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Gray Uses Coalition-Building Skills as Bridge to Top

June 15, 1989|JOSH GETLIN | Times Staff Writer

WASHINGTON — From the time he entered Congress 11 years ago, representing a Northeast inner-city district, Rep. William H. Gray III (D-Pa.) served notice that he was anything but a knee-jerk liberal.

The charismatic black politician from Philadelphia built bridges to diverse political bases, including Southern Democrats, and rose through the ranks to become chairman of the House Budget Committee. He developed a reputation as a skillful consensus-builder and a legislator who knew how to tighten the reins on government spending.

Now, with his election Wednesday to the No. 3 leadership post in the House, Gray, the highest-ranking black in Congress, can aim his sights even higher.

'On a Fast Track'

"He's on a fast track to rise in the leadership, and might one day be part of a presidential ticket," said one House Democrat. "A lot of people have said that about him. Right now, there's no telling how far he could go."

Gray's election to the majority whip job was a vindication of sorts for the 47-year-old congressman, who had come under a cloud when reports circulated in recent weeks that his office was the target of an investigation by the Department of Justice. Gray angrily denied that he was under investigation in the case, which reportedly involves a no-show employee of a House committee, and the Justice Department issued a statement this week confirming that contention.

In his new job, Gray will be responsible for coordinating the flow and content of key legislation, and also for lining up votes in the Democratic-controlled House. It should not be a major adjustment for a legislator who has demonstrated an ability to build coalitions spanning both sides of the aisle on controversial issues.

When the House was debating plans in 1986 to impose sanctions on South Africa's government, for example, Gray was able to win Republican support for a plan that was less stringent than one advanced by Rep. Ronald V. Dellums (D-Berkeley). The vote was just one of many where Gray's penchant for seeking out the political middle ground won him conservative friends but confounded his liberal allies.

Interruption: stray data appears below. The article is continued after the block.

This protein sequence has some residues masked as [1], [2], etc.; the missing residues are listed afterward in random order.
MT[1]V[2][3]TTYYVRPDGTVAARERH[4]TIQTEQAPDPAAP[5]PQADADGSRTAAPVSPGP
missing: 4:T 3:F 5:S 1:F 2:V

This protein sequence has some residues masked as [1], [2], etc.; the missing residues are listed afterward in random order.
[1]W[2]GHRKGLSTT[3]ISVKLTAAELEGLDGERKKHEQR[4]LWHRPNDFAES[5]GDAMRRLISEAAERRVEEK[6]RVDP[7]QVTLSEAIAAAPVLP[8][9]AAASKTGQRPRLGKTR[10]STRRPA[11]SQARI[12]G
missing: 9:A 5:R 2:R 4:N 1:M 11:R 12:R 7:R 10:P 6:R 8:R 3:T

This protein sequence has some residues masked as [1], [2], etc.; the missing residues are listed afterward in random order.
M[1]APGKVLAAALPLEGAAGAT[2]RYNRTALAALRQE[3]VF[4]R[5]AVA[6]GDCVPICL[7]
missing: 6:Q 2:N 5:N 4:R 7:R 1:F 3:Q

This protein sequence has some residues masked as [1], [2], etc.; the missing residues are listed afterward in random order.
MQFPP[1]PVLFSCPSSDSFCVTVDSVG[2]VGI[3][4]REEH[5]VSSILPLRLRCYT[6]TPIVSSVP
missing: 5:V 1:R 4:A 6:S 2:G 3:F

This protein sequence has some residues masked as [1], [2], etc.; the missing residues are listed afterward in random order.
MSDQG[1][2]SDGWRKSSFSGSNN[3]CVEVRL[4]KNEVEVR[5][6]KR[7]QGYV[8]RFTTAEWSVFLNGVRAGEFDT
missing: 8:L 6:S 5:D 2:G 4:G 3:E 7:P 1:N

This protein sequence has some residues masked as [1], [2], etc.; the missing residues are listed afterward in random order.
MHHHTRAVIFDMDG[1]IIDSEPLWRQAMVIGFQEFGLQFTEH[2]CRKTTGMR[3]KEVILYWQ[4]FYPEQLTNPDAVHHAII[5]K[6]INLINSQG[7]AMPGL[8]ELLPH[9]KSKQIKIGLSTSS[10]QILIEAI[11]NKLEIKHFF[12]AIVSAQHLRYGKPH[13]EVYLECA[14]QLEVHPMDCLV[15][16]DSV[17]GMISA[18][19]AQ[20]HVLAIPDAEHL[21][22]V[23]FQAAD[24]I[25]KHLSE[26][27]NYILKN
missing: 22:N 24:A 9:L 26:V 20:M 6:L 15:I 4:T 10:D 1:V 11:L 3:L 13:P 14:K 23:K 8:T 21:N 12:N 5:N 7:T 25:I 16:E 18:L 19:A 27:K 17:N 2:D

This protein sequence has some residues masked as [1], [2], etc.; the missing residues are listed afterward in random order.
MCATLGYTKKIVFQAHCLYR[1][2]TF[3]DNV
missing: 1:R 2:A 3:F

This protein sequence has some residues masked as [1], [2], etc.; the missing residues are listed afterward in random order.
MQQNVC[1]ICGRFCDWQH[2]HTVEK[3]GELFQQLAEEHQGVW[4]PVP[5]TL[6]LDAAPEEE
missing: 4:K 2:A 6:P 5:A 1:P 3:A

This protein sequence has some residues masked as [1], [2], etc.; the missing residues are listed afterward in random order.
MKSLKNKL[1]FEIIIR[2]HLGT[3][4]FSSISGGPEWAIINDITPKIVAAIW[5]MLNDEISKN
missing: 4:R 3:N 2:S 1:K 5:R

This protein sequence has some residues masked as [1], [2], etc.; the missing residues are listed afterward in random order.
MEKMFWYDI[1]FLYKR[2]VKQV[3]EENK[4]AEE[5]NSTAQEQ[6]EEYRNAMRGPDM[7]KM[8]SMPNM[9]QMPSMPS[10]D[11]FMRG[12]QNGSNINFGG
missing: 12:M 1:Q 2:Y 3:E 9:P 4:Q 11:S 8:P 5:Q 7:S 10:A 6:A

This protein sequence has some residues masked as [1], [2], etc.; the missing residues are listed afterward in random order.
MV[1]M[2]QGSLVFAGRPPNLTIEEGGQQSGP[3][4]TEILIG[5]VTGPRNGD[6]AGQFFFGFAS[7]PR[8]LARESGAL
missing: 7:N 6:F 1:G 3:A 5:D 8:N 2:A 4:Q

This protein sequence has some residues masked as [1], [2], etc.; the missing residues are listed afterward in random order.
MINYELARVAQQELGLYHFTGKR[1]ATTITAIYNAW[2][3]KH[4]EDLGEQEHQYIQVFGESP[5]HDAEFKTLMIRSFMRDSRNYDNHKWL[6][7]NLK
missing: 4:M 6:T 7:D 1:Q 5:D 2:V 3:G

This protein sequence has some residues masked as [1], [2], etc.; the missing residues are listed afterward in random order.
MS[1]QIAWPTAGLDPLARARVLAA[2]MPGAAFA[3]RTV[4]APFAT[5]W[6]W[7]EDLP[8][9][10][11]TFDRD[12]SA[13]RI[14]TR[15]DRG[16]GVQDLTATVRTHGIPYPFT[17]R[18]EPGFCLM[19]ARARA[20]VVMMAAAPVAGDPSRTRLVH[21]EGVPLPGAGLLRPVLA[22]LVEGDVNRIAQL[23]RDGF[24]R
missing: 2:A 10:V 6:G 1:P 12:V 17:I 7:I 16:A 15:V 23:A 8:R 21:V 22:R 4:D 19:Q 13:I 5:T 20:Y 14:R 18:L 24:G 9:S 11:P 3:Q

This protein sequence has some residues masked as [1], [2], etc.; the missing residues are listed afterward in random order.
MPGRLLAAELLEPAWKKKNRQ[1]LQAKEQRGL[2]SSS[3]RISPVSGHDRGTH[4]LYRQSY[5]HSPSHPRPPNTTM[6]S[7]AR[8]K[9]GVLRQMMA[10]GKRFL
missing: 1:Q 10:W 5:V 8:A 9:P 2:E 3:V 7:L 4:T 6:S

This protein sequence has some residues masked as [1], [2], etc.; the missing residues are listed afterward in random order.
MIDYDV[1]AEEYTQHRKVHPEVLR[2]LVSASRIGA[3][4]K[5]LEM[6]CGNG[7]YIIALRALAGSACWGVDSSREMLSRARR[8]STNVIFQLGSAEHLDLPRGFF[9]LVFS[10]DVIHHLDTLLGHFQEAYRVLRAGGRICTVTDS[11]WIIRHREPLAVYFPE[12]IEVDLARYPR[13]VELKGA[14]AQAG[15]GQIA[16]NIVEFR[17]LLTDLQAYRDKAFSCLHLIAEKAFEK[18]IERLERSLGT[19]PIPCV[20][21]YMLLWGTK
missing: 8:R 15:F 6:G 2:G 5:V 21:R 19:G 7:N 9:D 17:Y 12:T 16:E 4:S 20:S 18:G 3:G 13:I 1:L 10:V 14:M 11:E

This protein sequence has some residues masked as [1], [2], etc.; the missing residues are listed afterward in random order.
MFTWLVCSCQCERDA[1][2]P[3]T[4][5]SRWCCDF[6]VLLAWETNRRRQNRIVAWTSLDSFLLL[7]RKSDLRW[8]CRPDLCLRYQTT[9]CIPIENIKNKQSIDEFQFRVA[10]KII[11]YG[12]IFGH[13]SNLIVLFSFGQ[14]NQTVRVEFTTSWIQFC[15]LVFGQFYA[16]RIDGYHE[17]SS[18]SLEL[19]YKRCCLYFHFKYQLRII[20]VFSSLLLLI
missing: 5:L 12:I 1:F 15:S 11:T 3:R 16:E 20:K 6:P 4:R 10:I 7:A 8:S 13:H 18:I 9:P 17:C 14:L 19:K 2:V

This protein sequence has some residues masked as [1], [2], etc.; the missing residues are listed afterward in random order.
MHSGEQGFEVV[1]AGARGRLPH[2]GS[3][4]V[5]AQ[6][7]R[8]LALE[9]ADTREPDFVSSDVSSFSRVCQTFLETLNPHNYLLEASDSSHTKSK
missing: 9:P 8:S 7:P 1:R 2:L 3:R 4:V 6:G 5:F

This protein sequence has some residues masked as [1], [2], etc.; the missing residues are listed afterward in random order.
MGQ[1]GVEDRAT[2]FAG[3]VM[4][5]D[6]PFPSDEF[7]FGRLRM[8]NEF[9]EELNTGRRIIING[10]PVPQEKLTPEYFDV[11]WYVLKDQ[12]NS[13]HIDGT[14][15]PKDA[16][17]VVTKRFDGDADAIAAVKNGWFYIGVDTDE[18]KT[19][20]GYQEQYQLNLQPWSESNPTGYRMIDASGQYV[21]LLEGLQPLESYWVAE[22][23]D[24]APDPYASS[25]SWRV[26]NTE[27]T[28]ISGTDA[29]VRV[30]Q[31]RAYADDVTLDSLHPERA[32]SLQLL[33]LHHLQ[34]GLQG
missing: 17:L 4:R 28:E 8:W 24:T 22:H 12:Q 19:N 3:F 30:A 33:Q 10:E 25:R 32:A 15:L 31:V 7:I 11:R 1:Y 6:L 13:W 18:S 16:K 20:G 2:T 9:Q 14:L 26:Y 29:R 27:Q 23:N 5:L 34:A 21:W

"He (Gray) has a good ability to work with differing political factions and that's very important," said Rep. Henry A. Waxman (D-Los Angeles), who briefly challenged Gray for the post before withdrawing from the race last week and throwing his support to the Pennsylvania Democrat.

Gray, like his father and grandfather, serves as chief minister of the Bright Hope Baptist Church in Philadelphia, one of the city's largest black churches. He began moving up the leadership ladder with his election last year as chairman of the House Democratic Caucus, the organization for Democratic members of the chamber. In the spirited, three-way contest for that post, which he will now relinquish, Gray flexed his muscles by contributing more than $136,000 to the campaigns of House Democrats.

A witty and engaging conversationalist, Gray's first triumph came in 1985, when he won the chairmanship of the House Budget Committee. To do so, he had to overcome the skepticism of many Democrats that an urban black lawmaker could not be an effective budget cutter. At the time, his predecessor, former Rep. Jim Jones of Oklahoma, credited Gray's rise with the fact that he could "say no to an awful lot of special interests."

While Gray took heat from some liberals, who wanted more money earmarked for social programs, he was able to win strong Democratic support for four annual budget resolutions, which outlined spending priorities.

Born in Baton Rouge, La., Gray is married and has three children.

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